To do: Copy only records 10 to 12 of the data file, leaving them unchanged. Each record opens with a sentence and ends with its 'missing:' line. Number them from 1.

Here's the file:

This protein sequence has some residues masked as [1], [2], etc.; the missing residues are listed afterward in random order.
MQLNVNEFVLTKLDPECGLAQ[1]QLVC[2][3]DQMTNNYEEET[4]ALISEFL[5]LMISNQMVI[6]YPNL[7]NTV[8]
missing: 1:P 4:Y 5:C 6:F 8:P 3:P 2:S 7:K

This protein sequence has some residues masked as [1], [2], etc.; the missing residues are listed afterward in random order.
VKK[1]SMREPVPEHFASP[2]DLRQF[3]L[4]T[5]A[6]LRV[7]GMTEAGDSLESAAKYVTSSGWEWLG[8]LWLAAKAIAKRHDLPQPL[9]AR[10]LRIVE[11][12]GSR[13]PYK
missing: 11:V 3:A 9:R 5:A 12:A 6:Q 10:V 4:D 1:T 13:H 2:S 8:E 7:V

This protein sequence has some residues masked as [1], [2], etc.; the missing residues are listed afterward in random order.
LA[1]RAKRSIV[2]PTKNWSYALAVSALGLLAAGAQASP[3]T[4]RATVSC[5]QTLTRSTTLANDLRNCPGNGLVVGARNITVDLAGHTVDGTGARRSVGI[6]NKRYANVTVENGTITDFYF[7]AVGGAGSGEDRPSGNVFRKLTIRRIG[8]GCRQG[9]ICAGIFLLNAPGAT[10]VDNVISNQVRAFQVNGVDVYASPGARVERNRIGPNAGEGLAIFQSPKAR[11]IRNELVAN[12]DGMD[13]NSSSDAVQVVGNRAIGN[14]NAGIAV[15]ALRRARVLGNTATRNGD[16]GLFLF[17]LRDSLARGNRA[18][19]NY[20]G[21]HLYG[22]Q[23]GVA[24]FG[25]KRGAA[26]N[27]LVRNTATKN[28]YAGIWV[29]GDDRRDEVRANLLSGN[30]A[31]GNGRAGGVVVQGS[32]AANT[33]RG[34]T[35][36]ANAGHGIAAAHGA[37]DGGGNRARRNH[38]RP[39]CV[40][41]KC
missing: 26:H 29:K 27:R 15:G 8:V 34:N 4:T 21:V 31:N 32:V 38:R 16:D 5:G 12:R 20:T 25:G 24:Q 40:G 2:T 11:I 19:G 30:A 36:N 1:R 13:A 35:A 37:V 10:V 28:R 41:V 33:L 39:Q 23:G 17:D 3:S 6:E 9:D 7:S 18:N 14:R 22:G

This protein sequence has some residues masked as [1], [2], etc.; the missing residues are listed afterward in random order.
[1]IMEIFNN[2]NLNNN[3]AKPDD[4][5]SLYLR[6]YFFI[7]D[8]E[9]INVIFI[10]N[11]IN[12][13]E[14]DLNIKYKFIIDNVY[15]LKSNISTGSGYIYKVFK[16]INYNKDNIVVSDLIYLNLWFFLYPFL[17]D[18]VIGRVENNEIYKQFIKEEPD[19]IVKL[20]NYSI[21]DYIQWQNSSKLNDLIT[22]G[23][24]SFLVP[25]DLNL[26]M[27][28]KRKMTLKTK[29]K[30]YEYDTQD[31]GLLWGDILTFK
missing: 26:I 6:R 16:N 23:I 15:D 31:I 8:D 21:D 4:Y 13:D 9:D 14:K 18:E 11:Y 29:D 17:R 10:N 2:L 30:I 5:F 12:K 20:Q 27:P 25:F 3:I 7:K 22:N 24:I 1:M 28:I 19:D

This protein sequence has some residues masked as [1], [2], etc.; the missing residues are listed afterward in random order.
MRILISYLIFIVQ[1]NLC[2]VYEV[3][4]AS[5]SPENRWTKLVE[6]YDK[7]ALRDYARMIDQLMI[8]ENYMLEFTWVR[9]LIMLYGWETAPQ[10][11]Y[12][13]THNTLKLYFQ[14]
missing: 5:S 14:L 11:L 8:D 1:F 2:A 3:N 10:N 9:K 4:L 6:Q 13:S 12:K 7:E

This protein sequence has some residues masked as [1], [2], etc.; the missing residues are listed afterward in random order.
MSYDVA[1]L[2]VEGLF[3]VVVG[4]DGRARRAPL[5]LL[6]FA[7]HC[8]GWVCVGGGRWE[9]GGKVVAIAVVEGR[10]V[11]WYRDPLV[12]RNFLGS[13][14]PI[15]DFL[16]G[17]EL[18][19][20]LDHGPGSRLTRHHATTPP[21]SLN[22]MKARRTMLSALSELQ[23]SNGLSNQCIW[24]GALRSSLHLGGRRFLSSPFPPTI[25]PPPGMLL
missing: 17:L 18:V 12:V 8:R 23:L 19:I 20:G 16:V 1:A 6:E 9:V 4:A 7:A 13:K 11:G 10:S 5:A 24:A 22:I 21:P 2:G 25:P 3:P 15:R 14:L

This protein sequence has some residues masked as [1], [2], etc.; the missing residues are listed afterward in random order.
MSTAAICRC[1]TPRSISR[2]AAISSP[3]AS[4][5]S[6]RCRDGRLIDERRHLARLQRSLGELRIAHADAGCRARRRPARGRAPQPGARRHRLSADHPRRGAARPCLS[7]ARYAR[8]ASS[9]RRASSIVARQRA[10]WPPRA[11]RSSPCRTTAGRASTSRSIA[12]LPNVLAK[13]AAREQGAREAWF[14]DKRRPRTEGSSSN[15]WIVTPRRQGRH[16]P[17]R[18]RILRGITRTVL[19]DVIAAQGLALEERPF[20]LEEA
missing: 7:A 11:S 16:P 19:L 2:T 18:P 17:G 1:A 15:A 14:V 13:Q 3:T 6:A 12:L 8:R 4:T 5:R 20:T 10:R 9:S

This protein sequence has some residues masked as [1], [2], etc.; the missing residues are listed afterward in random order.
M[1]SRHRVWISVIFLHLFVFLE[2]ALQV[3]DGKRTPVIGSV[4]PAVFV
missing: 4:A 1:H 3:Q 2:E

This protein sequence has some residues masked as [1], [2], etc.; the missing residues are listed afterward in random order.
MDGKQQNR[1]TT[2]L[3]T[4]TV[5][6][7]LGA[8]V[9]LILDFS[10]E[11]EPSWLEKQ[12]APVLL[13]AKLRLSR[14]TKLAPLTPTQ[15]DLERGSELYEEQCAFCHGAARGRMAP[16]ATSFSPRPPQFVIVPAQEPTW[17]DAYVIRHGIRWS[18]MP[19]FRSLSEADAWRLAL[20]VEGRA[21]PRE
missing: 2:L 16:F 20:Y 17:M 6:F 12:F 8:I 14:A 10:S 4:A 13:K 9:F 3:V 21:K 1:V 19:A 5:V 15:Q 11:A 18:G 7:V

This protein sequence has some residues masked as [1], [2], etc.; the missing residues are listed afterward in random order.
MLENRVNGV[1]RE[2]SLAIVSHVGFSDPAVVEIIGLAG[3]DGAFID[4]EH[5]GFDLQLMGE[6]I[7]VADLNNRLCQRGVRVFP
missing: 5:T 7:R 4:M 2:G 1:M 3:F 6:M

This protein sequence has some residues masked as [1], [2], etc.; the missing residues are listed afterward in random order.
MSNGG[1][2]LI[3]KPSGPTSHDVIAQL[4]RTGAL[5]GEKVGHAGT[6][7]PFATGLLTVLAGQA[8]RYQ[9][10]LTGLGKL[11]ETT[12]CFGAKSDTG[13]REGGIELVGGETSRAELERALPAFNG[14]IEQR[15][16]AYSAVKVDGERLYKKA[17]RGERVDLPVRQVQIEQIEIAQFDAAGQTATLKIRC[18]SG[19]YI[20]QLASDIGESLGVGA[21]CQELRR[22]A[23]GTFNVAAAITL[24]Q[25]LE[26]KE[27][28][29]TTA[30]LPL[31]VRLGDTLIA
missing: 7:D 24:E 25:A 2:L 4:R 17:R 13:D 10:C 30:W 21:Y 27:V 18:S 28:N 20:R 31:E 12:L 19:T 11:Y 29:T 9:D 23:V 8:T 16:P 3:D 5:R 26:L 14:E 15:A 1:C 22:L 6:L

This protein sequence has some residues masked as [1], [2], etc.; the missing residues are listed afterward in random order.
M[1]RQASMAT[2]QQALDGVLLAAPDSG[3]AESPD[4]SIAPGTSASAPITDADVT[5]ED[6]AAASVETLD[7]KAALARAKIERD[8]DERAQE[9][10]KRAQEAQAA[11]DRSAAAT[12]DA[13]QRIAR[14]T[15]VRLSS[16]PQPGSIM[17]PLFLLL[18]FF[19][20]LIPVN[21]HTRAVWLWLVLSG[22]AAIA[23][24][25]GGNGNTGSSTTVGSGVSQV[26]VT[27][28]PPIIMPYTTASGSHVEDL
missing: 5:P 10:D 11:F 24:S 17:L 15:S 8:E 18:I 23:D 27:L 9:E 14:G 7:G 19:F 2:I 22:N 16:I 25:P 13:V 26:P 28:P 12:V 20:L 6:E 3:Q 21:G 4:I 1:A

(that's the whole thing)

This protein sequence has some residues masked as [1], [2], etc.; the missing residues are listed afterward in random order.
MLENRVNGV[1]RE[2]SLAIVSHVGFSDPAVVEIIGLAG[3]DGAFID[4]EH[5]GFDLQLMGE[6]I[7]VADLNNRLCQRGVRVFP
missing: 5:T 7:R 4:M 2:G 1:M 3:F 6:M

This protein sequence has some residues masked as [1], [2], etc.; the missing residues are listed afterward in random order.
MSNGG[1][2]LI[3]KPSGPTSHDVIAQL[4]RTGAL[5]GEKVGHAGT[6][7]PFATGLLTVLAGQA[8]RYQ[9][10]LTGLGKL[11]ETT[12]CFGAKSDTG[13]REGGIELVGGETSRAELERALPAFNG[14]IEQR[15][16]AYSAVKVDGERLYKKA[17]RGERVDLPVRQVQIEQIEIAQFDAAGQTATLKIRC[18]SG[19]YI[20]QLASDIGESLGVGA[21]CQELRR[22]A[23]GTFNVAAAITL[24]Q[25]LE[26]KE[27][28][29]TTA[30]LPL[31]VRLGDTLIA
missing: 7:D 24:E 25:A 2:L 4:R 17:R 13:D 10:C 30:W 21:Y 27:V 18:S 28:N 20:R 31:E 12:L 19:T 11:Y 29:T 9:D 23:V 8:T 16:P 3:D 5:R 26:L 14:E 15:A 1:C 22:L 6:L

This protein sequence has some residues masked as [1], [2], etc.; the missing residues are listed afterward in random order.
M[1]RQASMAT[2]QQALDGVLLAAPDSG[3]AESPD[4]SIAPGTSASAPITDADVT[5]ED[6]AAASVETLD[7]KAALARAKIERD[8]DERAQE[9][10]KRAQEAQAA[11]DRSAAAT[12]DA[13]QRIAR[14]T[15]VRLSS[16]PQPGSIM[17]PLFLLL[18]FF[19][20]LIPVN[21]HTRAVWLWLVLSG[22]AAIA[23][24][25]GGNGNTGSSTTVGSGVSQV[26]VT[27][28]PPIIMPYTTASGSHVEDL
missing: 5:P 10:D 11:F 24:S 17:L 15:S 8:E 18:I 23:D 27:L 9:E 14:G 7:G 19:F 2:I 22:N 16:I 25:P 13:V 26:P 28:P 12:V 20:L 6:E 3:Q 21:G 4:I 1:A